The story claimed that Hamblen, a Hollywood celebrity from the 1950s, was converted to Christianity as the result of a young evangelist holding a meeting in Los Angeles. Hamblen was said to have showed up drunk at the evangelist’s hotel at 2 a.m. asking for prayer, but the evangelist refused to pray for him, although he invited him in to talk.
As a result, Hamblen accepted Christ and it turned his life around, but he was rejected by Hollywood and went through hard times until a friend asked him if he missed his old life. Hamblen replied by saying “It is no secret what God can do.”
The friend thought that was a good song title and Hamblen went on to write it and it became a hit. The popular account says the evangelist who refused to pray for him was Billy Graham and the friend who suggested the song was John Wayne.
When I read about this through an Internet message, I was instantly doubtful about the part claiming Billy Graham would refuse to pray for him. I don’t believe Billy Graham would refuse to pray for anyone, no matter what the circumstances. So I set out to find the “real” truth, which came from an account by Cliff Barrows, Mr. Graham’s longtime associate and crusade songleader.
According to Barrows, Dr. Graham was scheduled to make an appearance on Hamblen’s radio show, which was tied into publicity for the crusade, not because Hamblen wanted to poke fun at Graham. Although Hamblen was known for his hard living and drinking, he had been reared as the son of a Methodist minister and warmly welcomed the evangelist as a guest.
It was at this interview that Dr/ Graham extended an invitation to Hamblen to attend the crusade and he accepted. According to Barrows, Hamblen later contacted Graham at his hotel and asked to talk. The result was that he “surrendered his life to Christ.”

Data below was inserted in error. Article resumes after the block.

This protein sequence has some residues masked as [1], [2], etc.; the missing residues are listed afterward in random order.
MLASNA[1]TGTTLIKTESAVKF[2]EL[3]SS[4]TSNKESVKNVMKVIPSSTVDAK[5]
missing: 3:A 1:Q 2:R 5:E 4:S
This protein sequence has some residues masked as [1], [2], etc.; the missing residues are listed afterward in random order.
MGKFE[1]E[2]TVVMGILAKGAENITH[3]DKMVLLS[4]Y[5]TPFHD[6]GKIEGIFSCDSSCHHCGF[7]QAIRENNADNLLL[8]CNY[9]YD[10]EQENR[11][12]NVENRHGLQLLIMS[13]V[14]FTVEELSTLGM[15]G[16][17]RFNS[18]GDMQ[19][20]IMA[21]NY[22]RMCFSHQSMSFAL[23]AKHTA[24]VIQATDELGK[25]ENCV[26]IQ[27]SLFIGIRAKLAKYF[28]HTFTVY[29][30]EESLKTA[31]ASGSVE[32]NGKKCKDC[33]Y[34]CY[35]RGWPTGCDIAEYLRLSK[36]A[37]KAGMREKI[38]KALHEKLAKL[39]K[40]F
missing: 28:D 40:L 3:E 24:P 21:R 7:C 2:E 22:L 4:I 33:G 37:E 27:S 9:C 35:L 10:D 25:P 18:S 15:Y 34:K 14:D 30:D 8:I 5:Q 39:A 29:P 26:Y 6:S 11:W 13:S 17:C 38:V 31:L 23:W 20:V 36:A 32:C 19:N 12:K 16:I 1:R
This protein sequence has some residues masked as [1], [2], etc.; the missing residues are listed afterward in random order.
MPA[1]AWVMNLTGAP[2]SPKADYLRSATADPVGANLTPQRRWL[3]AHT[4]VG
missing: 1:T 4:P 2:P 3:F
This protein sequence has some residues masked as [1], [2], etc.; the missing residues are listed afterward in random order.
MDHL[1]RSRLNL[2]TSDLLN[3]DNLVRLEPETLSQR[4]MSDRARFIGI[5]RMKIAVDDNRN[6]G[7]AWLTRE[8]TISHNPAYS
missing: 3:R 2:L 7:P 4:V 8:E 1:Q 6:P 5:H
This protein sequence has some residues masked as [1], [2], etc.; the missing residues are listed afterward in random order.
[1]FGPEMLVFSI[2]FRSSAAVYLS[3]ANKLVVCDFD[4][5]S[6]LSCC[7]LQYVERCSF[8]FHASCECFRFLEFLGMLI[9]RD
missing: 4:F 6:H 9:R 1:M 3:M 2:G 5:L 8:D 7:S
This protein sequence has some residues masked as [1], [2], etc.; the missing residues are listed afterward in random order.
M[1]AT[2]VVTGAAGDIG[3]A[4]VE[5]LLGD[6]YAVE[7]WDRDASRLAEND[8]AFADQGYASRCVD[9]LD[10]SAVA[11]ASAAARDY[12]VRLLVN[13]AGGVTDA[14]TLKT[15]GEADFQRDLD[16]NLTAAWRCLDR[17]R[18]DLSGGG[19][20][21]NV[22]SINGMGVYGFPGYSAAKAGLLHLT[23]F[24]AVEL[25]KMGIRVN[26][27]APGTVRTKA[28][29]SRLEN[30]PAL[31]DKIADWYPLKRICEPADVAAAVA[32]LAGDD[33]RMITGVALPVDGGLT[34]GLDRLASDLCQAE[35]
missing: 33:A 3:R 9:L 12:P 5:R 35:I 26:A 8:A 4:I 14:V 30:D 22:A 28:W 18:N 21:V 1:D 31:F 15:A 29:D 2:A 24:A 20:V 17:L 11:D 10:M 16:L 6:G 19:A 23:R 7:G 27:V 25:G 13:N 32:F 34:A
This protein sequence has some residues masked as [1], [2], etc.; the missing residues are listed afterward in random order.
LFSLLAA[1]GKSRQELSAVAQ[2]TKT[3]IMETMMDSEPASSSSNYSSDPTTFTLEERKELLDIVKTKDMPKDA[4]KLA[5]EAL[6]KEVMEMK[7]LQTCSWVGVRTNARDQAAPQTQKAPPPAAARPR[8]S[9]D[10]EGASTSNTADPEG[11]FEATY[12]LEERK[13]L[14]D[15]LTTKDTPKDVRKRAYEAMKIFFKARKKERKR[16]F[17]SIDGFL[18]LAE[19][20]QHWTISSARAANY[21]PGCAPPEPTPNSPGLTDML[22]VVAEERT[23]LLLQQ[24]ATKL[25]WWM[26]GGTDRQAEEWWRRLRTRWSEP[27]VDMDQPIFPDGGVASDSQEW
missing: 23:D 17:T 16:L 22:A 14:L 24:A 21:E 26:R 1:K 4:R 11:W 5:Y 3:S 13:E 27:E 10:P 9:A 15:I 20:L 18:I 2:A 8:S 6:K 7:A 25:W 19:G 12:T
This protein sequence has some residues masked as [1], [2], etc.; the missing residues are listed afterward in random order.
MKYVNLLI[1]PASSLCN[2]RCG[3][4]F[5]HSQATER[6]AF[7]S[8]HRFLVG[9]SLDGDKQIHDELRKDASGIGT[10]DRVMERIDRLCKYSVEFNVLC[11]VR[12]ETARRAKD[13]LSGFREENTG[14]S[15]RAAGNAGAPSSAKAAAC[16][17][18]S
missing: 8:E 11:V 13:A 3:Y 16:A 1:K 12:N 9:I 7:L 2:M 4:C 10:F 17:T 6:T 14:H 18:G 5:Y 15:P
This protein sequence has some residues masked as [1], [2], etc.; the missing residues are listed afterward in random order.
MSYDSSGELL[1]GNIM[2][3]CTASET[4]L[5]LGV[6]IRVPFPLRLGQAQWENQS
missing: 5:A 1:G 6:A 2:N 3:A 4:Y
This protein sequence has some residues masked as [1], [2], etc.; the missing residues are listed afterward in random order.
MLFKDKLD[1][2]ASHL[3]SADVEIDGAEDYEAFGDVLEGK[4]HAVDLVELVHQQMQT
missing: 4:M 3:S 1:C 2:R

He was not drunk and Graham did not refuse to pray for him, according to Barrows.
Hamblen’s became the first publicized conversion from the 1949 crusade and contributed to the decision to extend the event, which lasted for eight weeks and put Billy Graham on the map.
Barrows said that it was on a street in Hollywood that Hamblen later ran into John Wayne, who asked him about the rumor around town that he’d changed his ways. Hamblen told Wayne that it was no secret what God had done for him and that he could do it for Wayne, too.
Wayne told him that “sounded like a song” and suggested he write it.
The result was one of Hamblen’s best-known tunes, “It Is No Secret What God Can Do.” It was a crossover song that is regarded as the first to have been No. 1 in the gospel, country, and pop categories. The original manuscript is buried in the cornerstone of one of the Copyright Buildings of the Library of Congress in Washington, D.C.
After his conversion, Hamblen announced that he was going to devote his time to “serving Christ” and he started a new radio program titled “The Cowboy Church of the Air,” which became nationally syndicated.
A confrontation developed with his sponsors, however, when he told them that he would refuse to advertise alcohol. His much publicized departure from the program resulted in a draft to run for president of the United States in 1952 under the banner of the Prohibition Party. He accepted the challenge, but ran fourth to Republican Dwight Eisenhower.
And the rest, as they say, is history.
Lynda Hollenbeck is associate editor of The Saline Courier.